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US-China chip war: Japan plans to restrict some equipment exports





Japan's government says it plans to put restrictions on some computer chip-making exports, following similar moves by the US and the Netherlands.


The measures will apply to 23 types of semiconductor manufacturing equipment.


Semiconductors, which power everything from mobile phones to military hardware, are at the centre of a bitter dispute between the US and China.


China has frequently called the US a "tech hegemony" in response to export controls imposed by Washington.


However, Friday's statement from Japan's trade and industry ministry did not make any reference to China or the US.


"We are fulfilling our responsibility as a technological nation to contribute to international peace and stability," the ministry said.


The policy will be subject to public comment, with plans to implement it in July.


Japanese trade minister Yasutoshi Nishimura told reporters that the move was not coordinated with US restrictions.


"If our exports are not being reappropriated for military use, we will continue exporting. We believe the impact on companies will be limited," Mr Nishimura added.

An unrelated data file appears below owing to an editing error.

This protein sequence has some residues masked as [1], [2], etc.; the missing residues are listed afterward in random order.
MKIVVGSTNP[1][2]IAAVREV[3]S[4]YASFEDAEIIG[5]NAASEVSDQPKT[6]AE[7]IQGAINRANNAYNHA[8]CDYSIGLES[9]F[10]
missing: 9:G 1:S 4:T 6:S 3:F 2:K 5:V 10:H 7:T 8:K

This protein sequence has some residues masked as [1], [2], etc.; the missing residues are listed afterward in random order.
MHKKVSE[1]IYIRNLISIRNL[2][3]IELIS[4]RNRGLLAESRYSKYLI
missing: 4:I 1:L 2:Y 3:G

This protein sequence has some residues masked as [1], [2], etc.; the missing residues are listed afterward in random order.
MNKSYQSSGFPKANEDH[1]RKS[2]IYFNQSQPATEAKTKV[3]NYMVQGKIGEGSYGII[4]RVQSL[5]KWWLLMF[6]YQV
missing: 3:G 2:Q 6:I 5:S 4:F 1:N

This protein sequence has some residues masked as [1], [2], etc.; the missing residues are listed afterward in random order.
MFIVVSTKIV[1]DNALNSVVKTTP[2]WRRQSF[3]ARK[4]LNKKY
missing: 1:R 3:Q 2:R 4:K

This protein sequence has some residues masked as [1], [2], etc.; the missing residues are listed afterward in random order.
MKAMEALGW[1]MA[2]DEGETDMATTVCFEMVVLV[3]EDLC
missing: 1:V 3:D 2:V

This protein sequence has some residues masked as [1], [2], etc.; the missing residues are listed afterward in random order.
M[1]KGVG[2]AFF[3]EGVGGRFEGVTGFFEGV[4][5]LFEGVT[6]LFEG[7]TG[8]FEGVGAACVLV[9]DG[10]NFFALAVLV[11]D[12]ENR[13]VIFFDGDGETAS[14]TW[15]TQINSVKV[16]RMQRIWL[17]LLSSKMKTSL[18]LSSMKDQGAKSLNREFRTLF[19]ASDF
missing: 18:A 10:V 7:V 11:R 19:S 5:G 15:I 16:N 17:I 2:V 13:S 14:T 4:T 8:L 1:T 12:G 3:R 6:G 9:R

The announcement came as Japanese foreign minister Yoshimasa Hayashi was due to visit Beijing at the weekend.


Mr Hayashi said he will meet his Chinese counterpart Qin Gang for "an honest and frank discussion to create a constructive and stable relationship".


Japan's restrictions will apply to equipment supplied by major technology companies including Tokyo Electron and Nikon.


They will affect exports ranging from tools which are used to clean silicon wafers to immersion lithography machines.


Lithography machines use lasers to print miniscule patterns on silicon as part of the manufacturing process of microchips.


In October, Washington announced that it would require licences for companies exporting chips to China using US tools or software, no matter where they are made in the world.


The US had also called on the Netherlands and Japan to adopt similar restrictions.


This month, the Dutch government said it would put restrictions on the country's "most advanced" microchip technology exports to protect national security.


Dutch trade minister Liesje Schreinemacher said the measures will affect "very specific technologies in the semiconductor production cycle".


She added that the government had considered "the technological developments and geopolitical context," without naming China or Dutch chip equipment maker ASML.


ASML is one of the most important firms in the global microchip supply chain. It makes machines that produce the world's most advanced chips.

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